Unemployment for IT grads is lower than for new graduates with other majors, and some new IT grads find themselves in the enviable position of choosing among multiple job offers. But it’s important to think through any job offer thoroughly before making a commitment.
Ideally you’ll find a job that resides at that sweet spot where what you want to do and what a company needs intersect.
But you also have to temper your positivity with realism. Making a bad decision can leave you miserable and put the brakes on your career. Here are some things to consider when scoping out job opportunities.
It’s nice to be wanted.
Salary and Benefits
These are the first two things most people want to know. Know the market value for what you do so you don’t sell yourself short. You can use sites like Salary.com to learn the ballpark range of salaries for people at your skill and experience level in your profession. At the same time, you shouldn’t automatically reject an offer for an otherwise great job because the starting salary is a little low. You might have more opportunity for advancement, or perks that make up for it. Knowing different employers’ benefit packages can help you make a decision if you’re faced with two equally appealing offers.
If you’re offered a job at a startup, you may be promised stock options or profit sharing, and it’s important to know exactly what that means. Be aware that some companies offer benefits (like, say, a company mobile phone) and assign it a dollar value tacked onto your actual compensation to make it appear as if you’ll be earning more than you really will be. If you don’t understand a company’s compensation offer, don’t assume you’ll figure it out later. To avoid unpleasant surprises when you get your first paycheck ask what your pay is aside from perks.
How Well the Job Meshes With Your Skill Set and Desired Career Path
Your first post-graduation job may end up being a stepping stone to a better job at another company, but you shouldn’t assume this to be the case when you’re job hunting. Understand what opportunities for advancement you’ll have, and how well the job being offered matches up with your skill set and with your career goals. You may not be able to be too choosy with a first job, but accepting just any job for the sake of being employed is short-sighted.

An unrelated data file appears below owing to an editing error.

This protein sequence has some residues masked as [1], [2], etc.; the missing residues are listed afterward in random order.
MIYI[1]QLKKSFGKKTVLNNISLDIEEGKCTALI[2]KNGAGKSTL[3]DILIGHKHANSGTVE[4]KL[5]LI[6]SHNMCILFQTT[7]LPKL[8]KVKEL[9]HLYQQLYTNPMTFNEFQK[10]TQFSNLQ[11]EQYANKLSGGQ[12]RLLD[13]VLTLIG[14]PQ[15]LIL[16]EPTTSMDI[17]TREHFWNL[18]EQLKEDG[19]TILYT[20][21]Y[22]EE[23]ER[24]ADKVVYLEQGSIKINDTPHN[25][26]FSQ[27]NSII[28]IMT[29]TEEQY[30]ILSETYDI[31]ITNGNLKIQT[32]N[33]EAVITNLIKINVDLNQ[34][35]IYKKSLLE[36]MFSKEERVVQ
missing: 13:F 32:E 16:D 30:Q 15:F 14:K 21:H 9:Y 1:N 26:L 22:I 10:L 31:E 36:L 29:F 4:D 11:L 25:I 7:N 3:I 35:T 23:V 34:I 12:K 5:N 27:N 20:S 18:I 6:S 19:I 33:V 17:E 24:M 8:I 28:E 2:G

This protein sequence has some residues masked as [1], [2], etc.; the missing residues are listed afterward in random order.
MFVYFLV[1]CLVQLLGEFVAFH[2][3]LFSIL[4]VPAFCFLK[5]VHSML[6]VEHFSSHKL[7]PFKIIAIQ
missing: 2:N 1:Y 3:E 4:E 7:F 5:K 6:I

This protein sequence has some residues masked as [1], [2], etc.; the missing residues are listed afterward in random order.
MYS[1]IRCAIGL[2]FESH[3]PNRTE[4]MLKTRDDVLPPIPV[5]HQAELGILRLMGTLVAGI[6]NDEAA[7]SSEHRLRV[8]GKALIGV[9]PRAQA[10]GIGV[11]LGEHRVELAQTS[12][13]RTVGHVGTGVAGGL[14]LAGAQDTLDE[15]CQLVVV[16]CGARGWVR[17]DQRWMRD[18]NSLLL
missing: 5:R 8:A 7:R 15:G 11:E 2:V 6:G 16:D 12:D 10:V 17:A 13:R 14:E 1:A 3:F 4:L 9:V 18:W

Are You OK With Relocating?
Hopefully your new hometown will appreciate your mad air guitar skills.
Moving to a new city can be exciting, but it’s also a major life transition. Consider how the job and the location align with your long term life goals. If you’re flown in for an interview, take some time to get a feel for what the location is like, the demographics, and general lifestyle. Find out if there are people like you with similar interests, and explore what local attractions and activities are available. You want to feel like you can build a new network of friends and neighbors and develop a sense of belonging.
Company culture has an enormous influence on how happy you are in your first job. It’s not always easy to learn what an employer is like until you’re actually there, however. If you know any current or former employees of the company (perhaps through your online social network, or through mutual friends), ask what it was like to work there. Don’t automatically reject a job where the company culture isn’t ideal for you, especially if it’s an otherwise good offer. Your first job can still be part of your overall career roadmap, even if it’s not a perfect fit.
Can You Deal With the Commute?
Keep in mind when visiting the city where you might work that driving 15 miles on a Saturday is nothing like driving those same 15 miles at 7:30 on a Monday morning. Know all your commuting options, which, of course, will depend on where in the city or environs you plan to live. Is driving your best bet, or should you be taking the train? If you hate public transportation, but live where driving and parking are nightmarish, you need to know your options and how you’ll feel about them on a day-to-day basis.
If you’re weighing multiple job offers, you have much to consider, and a great opportunity to pursue the career you’ve always wanted. With luck, your new job will bring you a nice paycheck, relevant benefits, and a culture that suits your personality. And hey, if they use Samanage to run the IT service desk, you can be confident that the IT team has the tools they need to help everyone get their work done.
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